In this week’s edition of How Lawyers Work, we hear from John C. Hardie, co-founder of Bharti Hardie, PLLC in Seattle, WA. John primarily practices in the areas of personal injury, complex injury cases, and wrongful death.
What’s your elevator pitch?
Our clients are individuals and families who are victims of personal injury and wrongful death, and we are their advocates and guides through the process of holding responsible parties accountable.
What apps or tools are essential to your daily workflow?
I had no idea I would be operating my own law practice shortly after law school, but thankfully my partner and I have been collecting research and trial practice resources since early in our law school tenure. We have a formidable collection for such an early stage in our practice. We also have an extensive number of form documents and pleadings that we have either developed or collected from generous mentors.
We use Office 365 tools for email, word processing, cloud storage, etc. We use OneNote for case files and to store research, though we are excited to start using Filevine as our new case management system. It has great features for personal injury lawyers, along with integrations for Outlook and Slack. Our experimenting has just begun, but we are very exciting to start a more robust system of task flows, document generation, and data collection and reporting.
Also, I have been using multiple monitors for a while now, and if I had to go back to just one I would have a miserable time adjusting.
What does your workspace look like?
My law partner and I share an office in a suite, and I spend considerable time working from a home office. Although it adds to our overhead, the downtown office is nice because we have space for conferences, depositions, mediations, and arbitrations. As a former insurance company headquarters, the building is Seattle’s first art-deco style tower and a historic landmark. We are lucky to have this great office share environment alongside seasoned lawyers in offices next to us to bother, ask questions, and sometimes collaborate. Our former law professor and mentor is just down the hall!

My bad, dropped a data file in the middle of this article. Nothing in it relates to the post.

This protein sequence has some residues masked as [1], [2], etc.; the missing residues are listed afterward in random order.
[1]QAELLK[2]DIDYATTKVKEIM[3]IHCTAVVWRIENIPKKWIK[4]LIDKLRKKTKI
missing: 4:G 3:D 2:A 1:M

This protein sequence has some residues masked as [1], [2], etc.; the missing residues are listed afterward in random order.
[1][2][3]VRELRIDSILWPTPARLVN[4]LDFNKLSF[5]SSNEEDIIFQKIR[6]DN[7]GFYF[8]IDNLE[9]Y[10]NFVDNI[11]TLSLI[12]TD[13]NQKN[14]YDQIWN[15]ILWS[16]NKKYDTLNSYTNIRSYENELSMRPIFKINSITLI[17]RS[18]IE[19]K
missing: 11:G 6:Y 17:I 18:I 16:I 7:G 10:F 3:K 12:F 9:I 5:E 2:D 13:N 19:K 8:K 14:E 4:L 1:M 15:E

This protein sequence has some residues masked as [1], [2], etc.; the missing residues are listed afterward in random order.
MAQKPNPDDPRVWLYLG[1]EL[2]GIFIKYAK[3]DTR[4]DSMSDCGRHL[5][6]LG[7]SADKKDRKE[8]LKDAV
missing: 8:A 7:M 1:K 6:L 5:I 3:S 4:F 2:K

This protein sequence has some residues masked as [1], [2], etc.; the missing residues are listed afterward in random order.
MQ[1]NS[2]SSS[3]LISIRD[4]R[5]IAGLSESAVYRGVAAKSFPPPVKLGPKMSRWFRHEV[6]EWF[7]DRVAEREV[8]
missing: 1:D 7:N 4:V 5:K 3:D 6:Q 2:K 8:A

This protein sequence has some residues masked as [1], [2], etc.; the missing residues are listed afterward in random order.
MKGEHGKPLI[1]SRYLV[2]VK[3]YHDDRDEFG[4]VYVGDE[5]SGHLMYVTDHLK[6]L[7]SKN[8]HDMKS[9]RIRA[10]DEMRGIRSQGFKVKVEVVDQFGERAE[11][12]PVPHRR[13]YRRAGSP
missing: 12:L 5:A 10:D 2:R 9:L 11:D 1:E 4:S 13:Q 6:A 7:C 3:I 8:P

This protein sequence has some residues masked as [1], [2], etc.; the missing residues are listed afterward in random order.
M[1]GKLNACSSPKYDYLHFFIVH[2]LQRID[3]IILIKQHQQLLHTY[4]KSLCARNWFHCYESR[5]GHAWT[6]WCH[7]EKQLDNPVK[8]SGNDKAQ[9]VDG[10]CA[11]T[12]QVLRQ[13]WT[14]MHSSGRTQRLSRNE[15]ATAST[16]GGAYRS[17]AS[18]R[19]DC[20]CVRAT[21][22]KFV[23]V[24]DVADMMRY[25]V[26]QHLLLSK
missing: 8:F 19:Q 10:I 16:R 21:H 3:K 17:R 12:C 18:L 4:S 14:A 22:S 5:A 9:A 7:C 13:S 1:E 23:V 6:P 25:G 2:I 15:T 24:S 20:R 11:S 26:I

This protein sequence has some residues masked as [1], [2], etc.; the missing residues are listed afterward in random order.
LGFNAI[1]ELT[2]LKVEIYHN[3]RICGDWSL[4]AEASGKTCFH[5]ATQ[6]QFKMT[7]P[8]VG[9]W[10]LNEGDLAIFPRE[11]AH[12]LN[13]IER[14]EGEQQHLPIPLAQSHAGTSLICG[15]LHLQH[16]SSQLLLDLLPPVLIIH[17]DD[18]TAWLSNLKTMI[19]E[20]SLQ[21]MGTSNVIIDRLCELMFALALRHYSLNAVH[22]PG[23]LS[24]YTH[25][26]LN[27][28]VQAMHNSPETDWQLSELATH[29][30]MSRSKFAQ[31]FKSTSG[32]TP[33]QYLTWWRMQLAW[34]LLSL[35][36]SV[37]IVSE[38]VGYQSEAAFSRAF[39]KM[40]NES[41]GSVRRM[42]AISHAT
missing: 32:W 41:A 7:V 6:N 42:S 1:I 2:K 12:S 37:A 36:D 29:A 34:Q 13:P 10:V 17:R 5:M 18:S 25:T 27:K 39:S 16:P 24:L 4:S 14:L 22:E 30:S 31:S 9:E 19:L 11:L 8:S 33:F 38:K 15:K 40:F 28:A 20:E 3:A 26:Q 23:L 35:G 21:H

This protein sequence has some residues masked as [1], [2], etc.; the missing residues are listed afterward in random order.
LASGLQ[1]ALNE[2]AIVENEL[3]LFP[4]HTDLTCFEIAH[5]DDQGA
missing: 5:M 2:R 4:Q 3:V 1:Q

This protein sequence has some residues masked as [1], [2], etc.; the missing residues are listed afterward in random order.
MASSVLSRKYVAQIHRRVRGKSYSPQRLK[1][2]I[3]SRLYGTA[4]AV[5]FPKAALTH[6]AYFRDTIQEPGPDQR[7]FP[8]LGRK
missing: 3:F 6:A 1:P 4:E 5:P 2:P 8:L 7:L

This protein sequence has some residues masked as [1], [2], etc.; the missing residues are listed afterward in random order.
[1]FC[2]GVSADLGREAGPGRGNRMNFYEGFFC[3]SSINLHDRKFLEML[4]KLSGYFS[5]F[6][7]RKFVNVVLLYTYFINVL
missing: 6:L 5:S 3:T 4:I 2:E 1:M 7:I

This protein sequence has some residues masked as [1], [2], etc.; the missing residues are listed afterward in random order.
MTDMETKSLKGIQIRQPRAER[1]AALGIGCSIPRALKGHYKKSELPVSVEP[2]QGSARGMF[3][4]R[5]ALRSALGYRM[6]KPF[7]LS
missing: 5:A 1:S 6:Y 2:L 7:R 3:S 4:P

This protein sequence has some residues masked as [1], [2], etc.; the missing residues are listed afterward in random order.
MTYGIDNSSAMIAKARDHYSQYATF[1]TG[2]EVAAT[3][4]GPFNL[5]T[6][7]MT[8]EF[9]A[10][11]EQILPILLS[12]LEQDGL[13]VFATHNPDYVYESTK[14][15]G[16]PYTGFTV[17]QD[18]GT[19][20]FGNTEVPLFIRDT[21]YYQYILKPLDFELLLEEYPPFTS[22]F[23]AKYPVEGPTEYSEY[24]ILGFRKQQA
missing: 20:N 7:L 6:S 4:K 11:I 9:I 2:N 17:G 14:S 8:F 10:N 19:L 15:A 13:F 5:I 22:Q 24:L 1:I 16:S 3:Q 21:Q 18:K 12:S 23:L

How do you keep track of your calendars and deadlines?
As a two-lawyer firm, we keep all deadlines on each of our calendars because we work together on cases. We use Outlook calendar, and we are now implementing calendar and task features in Filevine.
What is your coffee service setup?
The office suite coffee setup is not as good as my home brew. I grind beans at home and use a French press. And you can throw a stone in just about any direction and hit a coffee shop. At the office, I like to make tea, so I will get some loose-leaf tea from a local, family-owned tea shop in Seattle’s International District.
What is one thing that you listen to, read, or watch that everyone should?
Nothing beats the simplicity of a good checklist system. That is why I like The Checklist Manifesto, by Atul Gawande. The checklist is such a simple tool, yet Dr. Gawande makes a compelling case for a disciplined and systematic use of checklists to ensure quality control in a variety of professional fields.
What is your favorite local place to network or work solo?
I save the work for the office or at home, but I meet people at a variety of places. Seattle is loaded with coffee shops, so I try to go to several different ones to meet people. I have favorites, but I also like to try new ones. There is usually a good happy hour to catch for networking.
Also, there is a restaurant in Seattle called FareStart, and it is part of a bigger organization and group of restaurants that provides job training in the food-service industry. It is a great place to eat and network, because the mission is to help people overcome poverty and homelessness.
What are three things you do without fail every day?
- Acknowledge how lucky I am to live and work in a place of abundant natural beauty.
- Play/walk with my dog
- Exercise or stretch
Who else would you like to see answer these questions?
John Varga, Nikhil Bavariya, Erin Lecocq, Cameron Buhl